Chosen and translated from the Arabic by Tahseen al-Khateeb, with editing by Linh Dinh
YOUSEF AL-KHAL (Lebanon, 1917-1987) was a poet, critic, playwright, journalist and translator. He is the author of more than eight books, among which are: Liberty (1944), Herodia (1955), The Deserted Well (1958), Modernity in Poetry (1978), and The Second Birth (1981). He is also the translator of T.S. Eliot's "The Waste Land" (1958), Selected Poems by Robert Frost (1958) and the anthology, The Divan of American Poetry.
Prayer in the Temple
I  The stone speaks. It becomes wine, becomes bread, it becomes.
The stone is a sky, blessed is he who has wings.
O how I love you tonight.
I embrace you like this for the first time. I undress in you, for the first time I am this stone-sky.
Your eyes, your whole body is a child swimming. I love the child and the water; the water and the child.
And in this wasteland, with but a stone to get along with, which bolsters and comforts despite its hardness.
Let this moment be for the two of us. The stone is a sky and we are its wings.
II  When I awake, the river awakes and flows and fills the plain. I'll hoist the day's mast. Alone. The companion I wait for has not come.
When I awake light sits before me. Why don't you rise up O foolish wound and carry your bed and walk?
The walls are vanishing. The air flutters its eyes. The feet are stomping the street's waist. There's no whispering in the light. The only password is to scream.
When I awake, my love awakes with me.
III  My legs are of reed, I'll find myself a cane.
I found it: a thread of blond silk.
Now I'll walk to the end of the earth. In the plain, in the mountain. In the night. In the day. I'll walk like a dream fulfilled by wakefulness.
My love is with me. My whole body is with me. My God is with me. Rise up O destiny and make room for me.
IV  From afar my oak shades me and takes care of me. Stretches out its arms to me. In its branches a nest with two sparrows.
Here I am singing. In the temple's courtyard an apple tree, its fruits are oil for my throat.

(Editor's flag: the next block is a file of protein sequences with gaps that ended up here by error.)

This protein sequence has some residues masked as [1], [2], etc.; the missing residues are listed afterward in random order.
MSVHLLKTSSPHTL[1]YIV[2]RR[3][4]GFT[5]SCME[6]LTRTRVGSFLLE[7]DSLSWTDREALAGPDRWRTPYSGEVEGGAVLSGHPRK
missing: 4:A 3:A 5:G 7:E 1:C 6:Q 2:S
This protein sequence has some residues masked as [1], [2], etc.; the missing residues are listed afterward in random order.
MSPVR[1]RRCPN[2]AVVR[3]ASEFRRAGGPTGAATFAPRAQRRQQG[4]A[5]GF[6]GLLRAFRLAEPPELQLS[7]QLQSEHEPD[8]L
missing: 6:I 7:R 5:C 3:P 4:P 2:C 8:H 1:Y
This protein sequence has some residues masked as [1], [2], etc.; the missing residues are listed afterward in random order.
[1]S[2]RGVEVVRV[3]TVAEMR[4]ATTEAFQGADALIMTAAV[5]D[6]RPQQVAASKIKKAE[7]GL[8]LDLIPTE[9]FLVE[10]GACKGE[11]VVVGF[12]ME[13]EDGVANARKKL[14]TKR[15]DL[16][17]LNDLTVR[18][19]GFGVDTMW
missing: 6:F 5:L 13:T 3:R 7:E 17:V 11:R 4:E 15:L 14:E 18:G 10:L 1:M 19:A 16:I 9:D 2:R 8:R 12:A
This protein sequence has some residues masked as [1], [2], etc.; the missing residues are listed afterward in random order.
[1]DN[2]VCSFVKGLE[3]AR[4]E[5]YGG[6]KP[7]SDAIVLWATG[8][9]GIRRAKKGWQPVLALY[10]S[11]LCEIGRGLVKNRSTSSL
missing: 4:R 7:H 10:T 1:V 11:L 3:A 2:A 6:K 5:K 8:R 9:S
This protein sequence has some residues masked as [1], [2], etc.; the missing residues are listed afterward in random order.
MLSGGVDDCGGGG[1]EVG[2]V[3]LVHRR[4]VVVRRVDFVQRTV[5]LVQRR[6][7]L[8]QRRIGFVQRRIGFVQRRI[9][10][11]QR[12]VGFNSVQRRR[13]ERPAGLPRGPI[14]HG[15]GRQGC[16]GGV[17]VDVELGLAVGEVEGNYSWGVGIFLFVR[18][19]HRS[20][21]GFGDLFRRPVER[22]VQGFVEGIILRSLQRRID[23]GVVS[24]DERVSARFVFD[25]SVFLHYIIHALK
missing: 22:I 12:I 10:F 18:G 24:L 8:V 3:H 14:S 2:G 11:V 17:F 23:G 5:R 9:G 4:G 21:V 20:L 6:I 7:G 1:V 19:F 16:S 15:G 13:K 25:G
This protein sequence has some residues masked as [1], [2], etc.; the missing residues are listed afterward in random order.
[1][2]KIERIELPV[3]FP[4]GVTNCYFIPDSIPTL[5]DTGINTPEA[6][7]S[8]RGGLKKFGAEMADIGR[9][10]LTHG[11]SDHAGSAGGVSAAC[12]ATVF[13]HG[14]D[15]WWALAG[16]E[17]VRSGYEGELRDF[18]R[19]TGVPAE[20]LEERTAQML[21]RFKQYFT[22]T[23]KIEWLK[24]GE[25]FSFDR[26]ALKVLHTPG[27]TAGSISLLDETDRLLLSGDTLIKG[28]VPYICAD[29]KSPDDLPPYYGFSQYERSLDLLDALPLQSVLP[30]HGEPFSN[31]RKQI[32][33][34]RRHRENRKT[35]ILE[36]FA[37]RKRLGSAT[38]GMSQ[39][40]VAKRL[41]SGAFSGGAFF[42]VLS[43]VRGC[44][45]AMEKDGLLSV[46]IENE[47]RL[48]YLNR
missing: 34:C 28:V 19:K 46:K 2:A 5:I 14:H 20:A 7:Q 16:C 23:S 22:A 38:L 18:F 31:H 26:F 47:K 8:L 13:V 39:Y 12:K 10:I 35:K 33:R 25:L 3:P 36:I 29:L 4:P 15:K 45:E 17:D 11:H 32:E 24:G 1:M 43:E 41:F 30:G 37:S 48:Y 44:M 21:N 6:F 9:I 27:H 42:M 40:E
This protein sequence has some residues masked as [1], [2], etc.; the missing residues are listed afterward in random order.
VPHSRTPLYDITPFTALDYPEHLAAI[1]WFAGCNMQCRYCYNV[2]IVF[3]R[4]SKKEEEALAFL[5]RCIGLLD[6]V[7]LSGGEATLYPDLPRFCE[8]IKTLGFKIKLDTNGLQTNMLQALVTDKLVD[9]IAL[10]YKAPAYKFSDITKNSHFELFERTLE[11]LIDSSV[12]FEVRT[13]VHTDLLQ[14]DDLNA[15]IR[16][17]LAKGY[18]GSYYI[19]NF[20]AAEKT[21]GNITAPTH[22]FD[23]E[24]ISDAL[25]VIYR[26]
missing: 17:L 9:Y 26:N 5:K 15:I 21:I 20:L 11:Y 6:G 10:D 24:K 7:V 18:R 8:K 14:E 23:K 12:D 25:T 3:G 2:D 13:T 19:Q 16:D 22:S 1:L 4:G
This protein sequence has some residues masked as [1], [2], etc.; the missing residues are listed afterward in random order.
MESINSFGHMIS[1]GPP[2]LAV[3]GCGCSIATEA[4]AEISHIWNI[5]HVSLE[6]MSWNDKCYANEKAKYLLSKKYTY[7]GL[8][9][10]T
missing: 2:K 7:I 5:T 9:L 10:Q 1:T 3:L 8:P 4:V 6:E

I'm crazy about my oak. For it I am here. For it I am singing.
During the day I dream of my shadow, and in the night I embrace it and slumber.
I'll raise the sun on my wings. I'll nail it down, so it won't move. The oak's shadow is my only bliss.
V  Tonight, I climbed the ivory towers. Your blue hair is my ladder.
Ah, and on your altar I offer sacrifices: a pair of doves, and an ewe fattened to be sacrificed. And here I am ascending the slope with my only child. The wounds of joy scream, my days are as silent as a hand.
At dawn, I will shepherd my sheep, and, in the evening, I will sing to them the songs of return.
Let me now scream.
My body departs me. Leaves me like a stranger, like a knight I've never seen.
VI  Your eyes are two creeks beckoning. How sweet is your child-mouth. Your tongue makes the body, and your panting gives the breath of life.
Ah, what a god you are. Your paradise is not leading astray. All its fruits are for me. And I am its first man.
Embrace me O felicity. On your body I steer my boat. Its oars are of eternal desire.
Let the tempest blow as much as it desires.
I am an ancient mariner and my boat is a cedar of love.
Embrace me O my little god. Close your horizons on me. Love me more than love. My history is a deep, bottomless wound.
VII  Don't shut your dress like this. Let it enter. Let it ascend. Your breasts are two summits. Their descending is tempting, opening the dreams of the body.
In your garden, I'll plant a stem of rose.
And if I lived until autumn, I'll pull down the hedge of boxthorn and erect one of wind and light.
Let's be happy today.
For a long time my tongue didn't swarm and crawl around honey. My nails are still blunt.
Stand naked opposite me and I will show you the keys of life.
O let it enter!
The light of life is small. Its presence is an eternity of posterity.
VIII  The window by your bed is stuck in the cloud. Do you open it, like this, and disappear?
Who sets the table today, spreads the cloth of happiness, embraces my solitude in the shadow and protects me from the blackness-of-the-face?
My presence is a wave of mystery your strange body unfolds.
Neither odalisques in my ships nor slaves. Nor pines. Nor jewelry of glass and stones.
In my ships a word and one little deed.
And here is the city, surrendered. Its walls begin to fall down.
And I am like July. My blood is a salvation from drought, and my body a feast for lovers.
We are all hungry for the body, and thirsty for the juices of the soul.